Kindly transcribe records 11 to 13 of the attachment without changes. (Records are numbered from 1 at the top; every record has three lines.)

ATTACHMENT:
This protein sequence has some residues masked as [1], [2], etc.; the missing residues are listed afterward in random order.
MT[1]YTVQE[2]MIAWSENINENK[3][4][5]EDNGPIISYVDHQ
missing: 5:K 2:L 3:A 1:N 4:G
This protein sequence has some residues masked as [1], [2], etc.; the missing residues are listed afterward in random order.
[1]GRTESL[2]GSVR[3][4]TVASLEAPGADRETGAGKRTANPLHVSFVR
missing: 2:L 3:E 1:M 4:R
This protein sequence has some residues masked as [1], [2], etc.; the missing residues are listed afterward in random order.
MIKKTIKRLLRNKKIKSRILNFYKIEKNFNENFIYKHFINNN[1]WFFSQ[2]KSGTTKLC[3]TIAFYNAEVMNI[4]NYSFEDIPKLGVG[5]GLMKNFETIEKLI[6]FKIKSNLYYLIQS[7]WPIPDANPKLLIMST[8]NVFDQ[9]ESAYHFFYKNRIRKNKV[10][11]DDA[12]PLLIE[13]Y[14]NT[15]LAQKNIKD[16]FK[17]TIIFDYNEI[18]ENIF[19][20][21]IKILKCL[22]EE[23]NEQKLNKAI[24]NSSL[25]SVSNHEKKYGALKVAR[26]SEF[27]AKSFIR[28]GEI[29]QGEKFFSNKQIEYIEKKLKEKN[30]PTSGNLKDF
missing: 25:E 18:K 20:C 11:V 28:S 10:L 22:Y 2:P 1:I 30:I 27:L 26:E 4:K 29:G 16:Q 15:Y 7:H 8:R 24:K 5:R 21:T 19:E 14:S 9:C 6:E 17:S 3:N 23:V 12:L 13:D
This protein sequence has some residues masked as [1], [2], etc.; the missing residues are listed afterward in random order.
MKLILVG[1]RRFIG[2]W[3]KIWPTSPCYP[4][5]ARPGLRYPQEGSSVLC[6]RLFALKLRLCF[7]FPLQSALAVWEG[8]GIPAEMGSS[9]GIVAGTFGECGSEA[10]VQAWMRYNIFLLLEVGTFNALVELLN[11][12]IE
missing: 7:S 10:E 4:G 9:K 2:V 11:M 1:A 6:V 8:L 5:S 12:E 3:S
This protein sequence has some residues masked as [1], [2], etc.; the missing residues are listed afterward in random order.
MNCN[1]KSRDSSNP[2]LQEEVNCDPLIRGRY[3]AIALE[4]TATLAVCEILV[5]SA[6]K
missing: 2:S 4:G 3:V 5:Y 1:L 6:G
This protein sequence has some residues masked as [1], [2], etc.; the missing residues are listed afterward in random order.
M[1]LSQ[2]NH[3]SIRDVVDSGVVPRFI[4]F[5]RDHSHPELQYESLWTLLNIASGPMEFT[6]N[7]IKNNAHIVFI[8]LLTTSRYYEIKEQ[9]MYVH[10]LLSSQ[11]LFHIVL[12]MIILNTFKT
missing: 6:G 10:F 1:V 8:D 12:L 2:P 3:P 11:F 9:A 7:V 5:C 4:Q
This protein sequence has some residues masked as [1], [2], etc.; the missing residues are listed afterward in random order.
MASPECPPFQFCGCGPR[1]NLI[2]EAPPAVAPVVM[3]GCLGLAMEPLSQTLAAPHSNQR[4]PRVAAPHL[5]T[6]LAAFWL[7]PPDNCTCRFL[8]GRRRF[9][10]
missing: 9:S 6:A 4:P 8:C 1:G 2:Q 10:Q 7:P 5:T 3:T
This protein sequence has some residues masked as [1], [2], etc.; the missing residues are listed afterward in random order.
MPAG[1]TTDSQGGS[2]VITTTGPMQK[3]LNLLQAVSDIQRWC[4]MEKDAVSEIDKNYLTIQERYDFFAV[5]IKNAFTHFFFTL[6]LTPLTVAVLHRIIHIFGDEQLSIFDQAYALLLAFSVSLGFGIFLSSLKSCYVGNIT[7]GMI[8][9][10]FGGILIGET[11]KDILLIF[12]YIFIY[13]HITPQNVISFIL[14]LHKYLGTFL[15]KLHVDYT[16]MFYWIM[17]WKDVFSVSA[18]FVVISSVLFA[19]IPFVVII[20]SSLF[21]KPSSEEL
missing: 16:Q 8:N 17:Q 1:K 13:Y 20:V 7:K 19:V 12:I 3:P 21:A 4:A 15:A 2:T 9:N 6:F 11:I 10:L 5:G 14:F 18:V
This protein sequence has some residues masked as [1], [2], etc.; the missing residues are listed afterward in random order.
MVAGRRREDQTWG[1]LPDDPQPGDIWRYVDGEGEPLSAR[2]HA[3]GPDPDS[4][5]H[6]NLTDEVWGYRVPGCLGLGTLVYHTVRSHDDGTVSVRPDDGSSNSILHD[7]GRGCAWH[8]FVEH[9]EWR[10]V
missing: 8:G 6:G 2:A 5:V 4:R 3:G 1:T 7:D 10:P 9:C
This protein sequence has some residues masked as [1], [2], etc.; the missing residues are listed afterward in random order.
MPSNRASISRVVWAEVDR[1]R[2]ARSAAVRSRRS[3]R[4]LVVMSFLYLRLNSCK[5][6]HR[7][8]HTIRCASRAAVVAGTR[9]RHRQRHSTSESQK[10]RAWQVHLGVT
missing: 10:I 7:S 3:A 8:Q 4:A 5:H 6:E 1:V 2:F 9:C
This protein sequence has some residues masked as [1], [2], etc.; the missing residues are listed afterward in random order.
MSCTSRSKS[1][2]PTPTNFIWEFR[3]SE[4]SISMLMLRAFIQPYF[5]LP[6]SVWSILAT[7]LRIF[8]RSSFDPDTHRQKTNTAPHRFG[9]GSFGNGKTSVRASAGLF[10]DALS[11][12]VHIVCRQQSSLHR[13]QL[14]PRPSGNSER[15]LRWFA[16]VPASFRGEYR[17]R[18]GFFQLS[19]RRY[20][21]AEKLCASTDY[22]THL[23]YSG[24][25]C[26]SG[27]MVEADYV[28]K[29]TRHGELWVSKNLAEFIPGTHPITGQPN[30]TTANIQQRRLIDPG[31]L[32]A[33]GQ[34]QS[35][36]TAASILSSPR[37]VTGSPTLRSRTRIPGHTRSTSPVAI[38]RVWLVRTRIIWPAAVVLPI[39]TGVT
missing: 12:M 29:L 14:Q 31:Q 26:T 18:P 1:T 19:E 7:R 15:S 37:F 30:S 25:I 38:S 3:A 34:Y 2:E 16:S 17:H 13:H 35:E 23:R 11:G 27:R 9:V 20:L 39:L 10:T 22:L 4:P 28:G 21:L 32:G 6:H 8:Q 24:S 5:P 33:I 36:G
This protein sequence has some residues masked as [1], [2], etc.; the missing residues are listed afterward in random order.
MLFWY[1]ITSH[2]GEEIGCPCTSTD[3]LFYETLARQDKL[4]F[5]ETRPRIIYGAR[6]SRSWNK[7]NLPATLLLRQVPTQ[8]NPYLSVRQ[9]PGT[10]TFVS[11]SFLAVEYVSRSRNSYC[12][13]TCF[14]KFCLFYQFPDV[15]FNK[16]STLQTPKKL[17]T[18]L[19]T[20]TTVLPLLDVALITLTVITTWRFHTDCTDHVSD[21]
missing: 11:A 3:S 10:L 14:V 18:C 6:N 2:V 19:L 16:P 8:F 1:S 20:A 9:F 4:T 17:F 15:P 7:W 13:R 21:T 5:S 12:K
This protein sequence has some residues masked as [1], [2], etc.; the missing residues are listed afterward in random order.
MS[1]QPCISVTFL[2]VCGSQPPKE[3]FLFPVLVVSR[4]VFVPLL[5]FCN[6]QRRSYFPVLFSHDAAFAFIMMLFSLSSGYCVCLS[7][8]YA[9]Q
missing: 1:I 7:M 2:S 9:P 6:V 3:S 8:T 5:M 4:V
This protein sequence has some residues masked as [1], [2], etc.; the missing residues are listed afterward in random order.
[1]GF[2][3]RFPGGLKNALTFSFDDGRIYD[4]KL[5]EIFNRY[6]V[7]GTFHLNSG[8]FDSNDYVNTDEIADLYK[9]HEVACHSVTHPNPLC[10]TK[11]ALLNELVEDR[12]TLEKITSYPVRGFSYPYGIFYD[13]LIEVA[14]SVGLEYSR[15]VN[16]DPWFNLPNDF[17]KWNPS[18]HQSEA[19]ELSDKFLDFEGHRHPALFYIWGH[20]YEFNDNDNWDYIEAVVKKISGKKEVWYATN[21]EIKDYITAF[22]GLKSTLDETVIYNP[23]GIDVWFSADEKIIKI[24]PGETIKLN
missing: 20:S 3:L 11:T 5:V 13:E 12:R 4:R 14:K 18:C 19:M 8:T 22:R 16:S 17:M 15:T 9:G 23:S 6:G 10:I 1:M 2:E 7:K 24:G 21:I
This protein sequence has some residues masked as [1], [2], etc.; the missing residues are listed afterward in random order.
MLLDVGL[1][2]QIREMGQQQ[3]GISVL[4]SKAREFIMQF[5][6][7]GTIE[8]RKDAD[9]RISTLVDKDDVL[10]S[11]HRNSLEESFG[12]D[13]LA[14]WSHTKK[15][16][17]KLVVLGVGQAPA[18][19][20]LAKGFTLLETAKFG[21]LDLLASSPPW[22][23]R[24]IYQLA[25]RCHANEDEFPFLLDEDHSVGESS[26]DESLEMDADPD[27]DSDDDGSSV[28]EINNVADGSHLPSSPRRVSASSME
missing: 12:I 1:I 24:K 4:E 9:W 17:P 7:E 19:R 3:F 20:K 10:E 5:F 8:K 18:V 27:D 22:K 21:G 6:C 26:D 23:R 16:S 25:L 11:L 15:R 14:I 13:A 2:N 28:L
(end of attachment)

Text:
This protein sequence has some residues masked as [1], [2], etc.; the missing residues are listed afterward in random order.
MSCTSRSKS[1][2]PTPTNFIWEFR[3]SE[4]SISMLMLRAFIQPYF[5]LP[6]SVWSILAT[7]LRIF[8]RSSFDPDTHRQKTNTAPHRFG[9]GSFGNGKTSVRASAGLF[10]DALS[11][12]VHIVCRQQSSLHR[13]QL[14]PRPSGNSER[15]LRWFA[16]VPASFRGEYR[17]R[18]GFFQLS[19]RRY[20][21]AEKLCASTDY[22]THL[23]YSG[24][25]C[26]SG[27]MVEADYV[28]K[29]TRHGELWVSKNLAEFIPGTHPITGQPN[30]TTANIQQRRLIDPG[31]L[32]A[33]GQ[34]QS[35][36]TAASILSSPR[37]VTGSPTLRSRTRIPGHTRSTSPVAI[38]RVWLVRTRIIWPAAVVLPI[39]TGVT
missing: 12:M 29:L 14:Q 31:Q 26:T 18:P 1:T 19:E 7:R 15:S 37:F 30:S 25:I 38:S 3:A 34:Y 2:E 16:S 17:H 13:H 35:E 23:R 11:G 27:R 9:V 20:L 39:L 10:T 22:L 4:P 28:G 21:L 32:G 6:H 8:Q 24:S 5:P 33:I 36:G
This protein sequence has some residues masked as [1], [2], etc.; the missing residues are listed afterward in random order.
MLFWY[1]ITSH[2]GEEIGCPCTSTD[3]LFYETLARQDKL[4]F[5]ETRPRIIYGAR[6]SRSWNK[7]NLPATLLLRQVPTQ[8]NPYLSVRQ[9]PGT[10]TFVS[11]SFLAVEYVSRSRNSYC[12][13]TCF[14]KFCLFYQFPDV[15]FNK[16]STLQTPKKL[17]T[18]L[19]T[20]TTVLPLLDVALITLTVITTWRFHTDCTDHVSD[21]
missing: 11:A 3:S 10:L 14:V 18:C 6:N 2:V 19:L 16:P 8:F 1:S 20:A 9:F 4:T 17:F 15:P 7:W 13:R 21:T 5:S 12:K
This protein sequence has some residues masked as [1], [2], etc.; the missing residues are listed afterward in random order.
MS[1]QPCISVTFL[2]VCGSQPPKE[3]FLFPVLVVSR[4]VFVPLL[5]FCN[6]QRRSYFPVLFSHDAAFAFIMMLFSLSSGYCVCLS[7][8]YA[9]Q
missing: 1:I 7:M 2:S 9:P 6:V 3:S 8:T 5:M 4:V